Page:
The lighthouse at the turn of the dredged channel in Collingwood harbour was removed to a new square cribwork pier, distant 191 feet N. 38° W. from the old pier, and 2,500 feet N. 50° W. from the northwest corner of the Grand Trunk Railway freight shed wharf. This light constitutes the front light common to two ranges, one range leading into the curve in the dredged channel, and the other leading from the curve of the dredged channel to the Grand Trunk Railway freight shed wharf. The tower is a square wooden building with sloping sides, painted white, surmounted by a square wooden lantern painted red. The tower is 27 feet high from its base to the top of the ventilator on the lantern. The light is a fixed red dioptric light of the sixth order, elevated 29 feet above the level of the lake, and visible 7 miles in the alignment of the outer and inner ranges.The outer range was also known as the Collingwood Shore Range, and the inner range was also listed as the Collingwood Wharves Range.
The back tower of the outer range stands on the mainland, 76 feet back from the water’s edge, and 2,644 feet S. 4° W. from the front tower. The tower consists of a galvanized skeleton steel frame, square in plan, with sloping sides, surmounted by an inclosed wooden watch-room painted white, and a square wooden lantern painted white. The tower is 63 feet high from its base to the top of the ventilator on the lantem.
The light is a fixed red catoptric light, elevated 58 feet above the level of the lake, and visible 8 miles in the line of range.
The back tower of the inner range stands on a square wooden cribwork pier, and is distant 1,530 feet N. 50° W. from the front tower. The tower is a square wooden building with sloping sides, surmounted by a square wooden lantern, the whole painted white. The tower is 39 feet high from its base to the top of the ventilator on the lantern. The light is a fixed white catoptric light. It is elevated 34 feet above the level of the lake, and is visible in the line of range. The character of the light shown from the lighthouse on the outer end of the western breakwater was changed from fixed red to fixed white, and was improved by the substitution of a fourth order dioptric illuminating apparatus for the catoptric apparatus formerly used.
The work was done by day’s labour, under the direction of Mr. H. J. Alward, and cost $8,678.20, exclusive of the galvanized steel tower which was built by Messrs. Goold, Shapley & Muir, of Brantford, and cost $502.80.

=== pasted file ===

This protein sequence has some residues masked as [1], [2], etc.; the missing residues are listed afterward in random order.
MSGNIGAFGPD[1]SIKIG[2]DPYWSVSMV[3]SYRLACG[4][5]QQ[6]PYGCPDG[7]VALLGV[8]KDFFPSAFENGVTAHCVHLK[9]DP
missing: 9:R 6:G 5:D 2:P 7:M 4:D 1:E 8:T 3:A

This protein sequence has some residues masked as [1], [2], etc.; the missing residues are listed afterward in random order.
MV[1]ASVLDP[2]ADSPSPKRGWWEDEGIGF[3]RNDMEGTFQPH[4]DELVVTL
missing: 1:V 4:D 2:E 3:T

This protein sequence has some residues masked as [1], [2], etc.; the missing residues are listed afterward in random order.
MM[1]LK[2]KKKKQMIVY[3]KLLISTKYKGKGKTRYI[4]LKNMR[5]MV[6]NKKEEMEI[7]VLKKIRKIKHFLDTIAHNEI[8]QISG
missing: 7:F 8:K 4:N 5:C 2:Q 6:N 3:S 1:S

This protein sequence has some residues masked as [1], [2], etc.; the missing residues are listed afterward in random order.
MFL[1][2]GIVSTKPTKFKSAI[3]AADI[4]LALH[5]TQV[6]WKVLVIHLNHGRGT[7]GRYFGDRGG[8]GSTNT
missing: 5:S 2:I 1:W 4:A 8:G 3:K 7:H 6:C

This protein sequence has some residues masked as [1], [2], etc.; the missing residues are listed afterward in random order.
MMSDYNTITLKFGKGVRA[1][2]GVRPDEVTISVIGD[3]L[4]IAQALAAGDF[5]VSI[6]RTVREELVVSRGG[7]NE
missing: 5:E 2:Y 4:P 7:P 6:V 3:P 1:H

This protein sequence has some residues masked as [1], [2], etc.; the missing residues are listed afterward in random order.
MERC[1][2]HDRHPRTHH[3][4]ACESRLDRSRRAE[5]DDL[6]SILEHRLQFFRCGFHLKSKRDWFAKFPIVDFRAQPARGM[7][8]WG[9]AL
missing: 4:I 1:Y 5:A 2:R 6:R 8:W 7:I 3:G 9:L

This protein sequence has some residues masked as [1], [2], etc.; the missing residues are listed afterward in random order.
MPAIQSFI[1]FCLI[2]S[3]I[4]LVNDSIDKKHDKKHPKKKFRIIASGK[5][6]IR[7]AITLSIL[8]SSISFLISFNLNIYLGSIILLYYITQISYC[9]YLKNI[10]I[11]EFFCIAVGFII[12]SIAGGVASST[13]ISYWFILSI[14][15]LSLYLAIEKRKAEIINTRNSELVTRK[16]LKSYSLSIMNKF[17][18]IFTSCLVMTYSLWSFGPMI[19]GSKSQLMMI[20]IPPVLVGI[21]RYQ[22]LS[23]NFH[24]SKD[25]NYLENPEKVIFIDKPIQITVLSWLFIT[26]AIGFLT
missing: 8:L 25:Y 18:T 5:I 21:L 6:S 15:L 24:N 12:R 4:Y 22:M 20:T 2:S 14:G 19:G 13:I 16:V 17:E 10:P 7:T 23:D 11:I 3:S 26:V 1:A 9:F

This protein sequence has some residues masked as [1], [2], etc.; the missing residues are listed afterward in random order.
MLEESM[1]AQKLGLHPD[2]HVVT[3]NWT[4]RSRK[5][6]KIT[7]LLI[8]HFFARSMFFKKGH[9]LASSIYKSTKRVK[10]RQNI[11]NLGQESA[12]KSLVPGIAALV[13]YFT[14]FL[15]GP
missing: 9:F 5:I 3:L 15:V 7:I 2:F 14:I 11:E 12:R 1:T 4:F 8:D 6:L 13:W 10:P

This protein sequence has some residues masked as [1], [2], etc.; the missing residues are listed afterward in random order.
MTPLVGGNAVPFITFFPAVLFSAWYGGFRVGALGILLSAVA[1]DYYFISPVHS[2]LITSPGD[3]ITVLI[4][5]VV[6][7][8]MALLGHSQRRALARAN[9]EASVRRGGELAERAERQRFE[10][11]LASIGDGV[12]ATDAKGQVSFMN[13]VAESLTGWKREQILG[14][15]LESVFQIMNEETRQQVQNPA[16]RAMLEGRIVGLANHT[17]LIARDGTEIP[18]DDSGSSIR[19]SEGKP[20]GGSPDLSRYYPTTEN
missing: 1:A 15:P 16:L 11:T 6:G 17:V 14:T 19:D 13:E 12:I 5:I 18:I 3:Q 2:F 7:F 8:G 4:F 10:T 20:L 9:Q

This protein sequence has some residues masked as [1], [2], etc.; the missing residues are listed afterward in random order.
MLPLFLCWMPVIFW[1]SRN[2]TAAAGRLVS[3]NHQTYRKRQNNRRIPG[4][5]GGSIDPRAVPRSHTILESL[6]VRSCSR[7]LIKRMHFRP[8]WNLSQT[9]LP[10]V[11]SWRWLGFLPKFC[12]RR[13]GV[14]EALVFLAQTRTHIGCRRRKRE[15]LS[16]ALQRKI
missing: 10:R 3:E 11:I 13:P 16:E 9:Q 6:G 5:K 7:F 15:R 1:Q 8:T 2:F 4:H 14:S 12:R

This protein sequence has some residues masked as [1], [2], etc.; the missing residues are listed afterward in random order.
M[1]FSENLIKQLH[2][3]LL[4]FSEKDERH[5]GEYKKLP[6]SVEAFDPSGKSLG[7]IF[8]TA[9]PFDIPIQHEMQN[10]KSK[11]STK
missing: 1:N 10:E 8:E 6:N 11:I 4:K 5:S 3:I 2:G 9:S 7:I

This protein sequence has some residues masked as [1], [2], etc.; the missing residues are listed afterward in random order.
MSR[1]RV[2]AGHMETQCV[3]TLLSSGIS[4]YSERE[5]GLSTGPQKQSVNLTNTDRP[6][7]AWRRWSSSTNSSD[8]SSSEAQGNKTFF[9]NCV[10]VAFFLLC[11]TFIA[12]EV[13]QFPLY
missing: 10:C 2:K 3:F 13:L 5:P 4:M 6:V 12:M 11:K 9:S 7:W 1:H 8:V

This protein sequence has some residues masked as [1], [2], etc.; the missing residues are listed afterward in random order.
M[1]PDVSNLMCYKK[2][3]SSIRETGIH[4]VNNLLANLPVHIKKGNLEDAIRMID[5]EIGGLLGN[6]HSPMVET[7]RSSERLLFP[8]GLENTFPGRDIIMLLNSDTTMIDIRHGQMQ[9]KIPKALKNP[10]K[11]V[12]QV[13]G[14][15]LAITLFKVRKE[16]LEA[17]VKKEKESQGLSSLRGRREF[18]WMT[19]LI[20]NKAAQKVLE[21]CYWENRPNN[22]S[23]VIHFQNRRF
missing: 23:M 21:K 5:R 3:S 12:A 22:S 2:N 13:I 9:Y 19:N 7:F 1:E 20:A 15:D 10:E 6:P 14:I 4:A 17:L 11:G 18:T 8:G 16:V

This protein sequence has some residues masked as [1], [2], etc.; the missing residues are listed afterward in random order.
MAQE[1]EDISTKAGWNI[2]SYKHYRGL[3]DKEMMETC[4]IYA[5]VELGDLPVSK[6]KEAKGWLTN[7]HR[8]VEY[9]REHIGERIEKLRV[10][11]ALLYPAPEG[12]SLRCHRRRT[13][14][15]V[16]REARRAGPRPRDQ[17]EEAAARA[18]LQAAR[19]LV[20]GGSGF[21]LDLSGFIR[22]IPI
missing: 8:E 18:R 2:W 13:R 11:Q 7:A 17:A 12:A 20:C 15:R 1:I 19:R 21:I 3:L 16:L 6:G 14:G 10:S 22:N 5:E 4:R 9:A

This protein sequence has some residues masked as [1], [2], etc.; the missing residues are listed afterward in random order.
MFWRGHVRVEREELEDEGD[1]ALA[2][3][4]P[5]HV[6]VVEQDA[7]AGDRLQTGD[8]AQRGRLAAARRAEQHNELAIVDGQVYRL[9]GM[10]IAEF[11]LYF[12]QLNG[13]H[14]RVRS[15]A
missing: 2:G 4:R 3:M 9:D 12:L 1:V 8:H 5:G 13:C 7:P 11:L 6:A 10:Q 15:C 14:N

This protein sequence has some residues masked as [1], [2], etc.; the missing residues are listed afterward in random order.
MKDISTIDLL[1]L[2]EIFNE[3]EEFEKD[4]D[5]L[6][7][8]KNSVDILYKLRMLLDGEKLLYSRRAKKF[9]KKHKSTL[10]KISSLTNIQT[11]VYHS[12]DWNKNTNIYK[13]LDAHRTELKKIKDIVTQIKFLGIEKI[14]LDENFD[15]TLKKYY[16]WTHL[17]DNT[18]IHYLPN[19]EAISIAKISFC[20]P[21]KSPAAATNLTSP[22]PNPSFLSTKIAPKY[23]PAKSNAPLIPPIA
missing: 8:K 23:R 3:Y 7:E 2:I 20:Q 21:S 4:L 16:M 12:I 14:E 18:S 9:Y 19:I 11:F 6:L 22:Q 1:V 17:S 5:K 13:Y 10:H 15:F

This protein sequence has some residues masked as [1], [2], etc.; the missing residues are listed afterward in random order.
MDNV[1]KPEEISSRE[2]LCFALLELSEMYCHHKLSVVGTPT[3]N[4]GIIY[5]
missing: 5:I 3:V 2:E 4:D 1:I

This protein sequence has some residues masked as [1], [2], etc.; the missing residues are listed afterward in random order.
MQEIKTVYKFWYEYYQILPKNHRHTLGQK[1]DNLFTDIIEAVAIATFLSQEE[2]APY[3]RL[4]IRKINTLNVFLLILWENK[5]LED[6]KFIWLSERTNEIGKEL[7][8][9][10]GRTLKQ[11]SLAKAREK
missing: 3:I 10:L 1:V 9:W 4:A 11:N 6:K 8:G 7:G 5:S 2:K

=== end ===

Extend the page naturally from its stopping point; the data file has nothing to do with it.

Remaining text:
In 1910, the light shown from the wooden lighthouse on the crib was improved by installing a fourth-order lens to display the fixed red light of the outer range in the place of the sixth-order lens previously used. A seventh-order lens was then used for the front light of the inner range.
At the close of navigation in 1916, the fixed white light displayed from the octagonal wooden tower on the outer end of the west breakwater pier was discontinued, but the structure was retained as a daymark. The inner or Collingwood Wharves Range was discontinued in 1933.
The wooden tower on the crib at the turn in the channel was removed in 1955 and replaced by a lattice tower. The contractor for the work saved the historic tower, and it still stands today on private property near Collingwood.
The Shore Range with its tall, square, skeleton tower with enclosed upper portion remained active through at least 1970. In 2021, a sector light displayed from a cylindrical tower in Collingwood Harbour served as the main navigational aid for the harbour. Its flashing light was red between 148° and 179°, white between 179° and 182°, and green between 182° and 212°.
Keepers: Robert Doherty (1877 – 1881), William Bishop (1881 – 1883), Robert Reed (1883), Andrew Lockerbie (1883 – 1903), James W. Lunan (1904 – 1911), James Wilde (1912 – 1928), Isaac Van Koughnet (1928 – 1933), Mrs. Isaac Van Koughnet (1933), R. McFarlane (1933 – 1934), Herbert H. Wilde (1934 – 1946), Barton Navkoughnet (1946 – 1951), Ross White (1952 – 1961), Gertrude White (1961 – 1962), Wilfred Johnston (1962 – 1966).